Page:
Hansa-Brandenburg W.29 floatplane, c. 1924.

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Japanese copy of the Hansa-Brandenburg W.29 floatplane, c. 1924, flown by the Kasumigaura Aviation Unit at the Imperial Japanese Navy’s naval flying academy, Ibaraki Prefecture. After Germany’s surrender in 1918, a number of surviving Kaiserliche Marine floatplanes were awarded as war prizes to the Allies, including Japan, for evaluation and service.

See also:
Nakajima E4N2 reconnaissance floatplane, military recruitment postcard, c. 1935.
Nakajima E8N, “Dave”, c. 1935-45.

“The Hansa-Brandenburg W.29 was a German two-seat fighter floatplane which served in the closing months of World War I with the Imperial German Navy’s Naval Air Service (Marine-Fliegerabteilung) from bases on the North Sea coast. After the Armistice in 1918, some examples were turned over to the victorious Allies for evaluation.

“The Royal Danish Navy purchased at least three aircraft by 1919 and built more under license which were phased out of service in 1930. Some aircraft sold on the civilian market after being discarded by the military were used as mail planes and fishery spotting duties. Other were modified with a passenger cabin replacing the aft cockpit. Only the Imperial Japanese Navy ordered copies into production which remained in service until the early 1930s.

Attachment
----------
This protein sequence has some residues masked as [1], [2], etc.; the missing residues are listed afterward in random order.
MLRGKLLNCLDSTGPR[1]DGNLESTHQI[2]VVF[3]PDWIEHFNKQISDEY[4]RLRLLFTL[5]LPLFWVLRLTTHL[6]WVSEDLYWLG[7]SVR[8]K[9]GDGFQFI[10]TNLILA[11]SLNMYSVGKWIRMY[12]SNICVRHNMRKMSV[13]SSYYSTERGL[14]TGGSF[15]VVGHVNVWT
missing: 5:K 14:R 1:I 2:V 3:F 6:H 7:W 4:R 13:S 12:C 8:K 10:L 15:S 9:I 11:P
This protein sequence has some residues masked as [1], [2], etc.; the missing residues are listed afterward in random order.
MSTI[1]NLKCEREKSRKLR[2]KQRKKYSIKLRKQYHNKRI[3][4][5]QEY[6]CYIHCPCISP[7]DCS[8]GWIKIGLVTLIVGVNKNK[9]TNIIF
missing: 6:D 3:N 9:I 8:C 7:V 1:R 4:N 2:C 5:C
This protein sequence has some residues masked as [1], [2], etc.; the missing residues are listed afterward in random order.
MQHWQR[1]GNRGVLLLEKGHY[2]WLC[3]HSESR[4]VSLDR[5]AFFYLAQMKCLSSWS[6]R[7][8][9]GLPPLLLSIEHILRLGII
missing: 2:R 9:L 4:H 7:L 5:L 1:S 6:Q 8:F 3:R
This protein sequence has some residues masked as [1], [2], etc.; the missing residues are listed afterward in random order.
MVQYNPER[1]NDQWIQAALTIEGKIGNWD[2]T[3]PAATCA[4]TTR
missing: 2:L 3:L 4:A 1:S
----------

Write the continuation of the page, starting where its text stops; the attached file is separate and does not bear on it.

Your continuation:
“The I.J.N. aircraft were produced as the ‘Hansa-type Reconnaissance Seaplane’ by the Aichi Aircraft Co. and the Nakajima Aircraft Co. as a replacement for the Yokosuka Ro-go Ko-gata floatplane, beginning in 1924. Although the dimensions of the Japanese Hansas were almost identical to those of the W.29, the floatplane was disliked by the Japanese pilots. They complained of poor downward visibility, poor directional control on the water, that it was difficult to land and was less maneuverable than the Yokosuka floatplane.

“Despite the problems the Hansas were used by the seaplane carrier Wakamiya in exercises in 1924 and 1925 and aboard battleships and light cruisers. They remained in front-line service until May 1929 and into the early 1930s as training aircraft. Some survivors were then sold on the civilian market and used as mail planes, for fish spotting duties and as transports, modified with a four-passenger cabin replacing the rear cockpit.”


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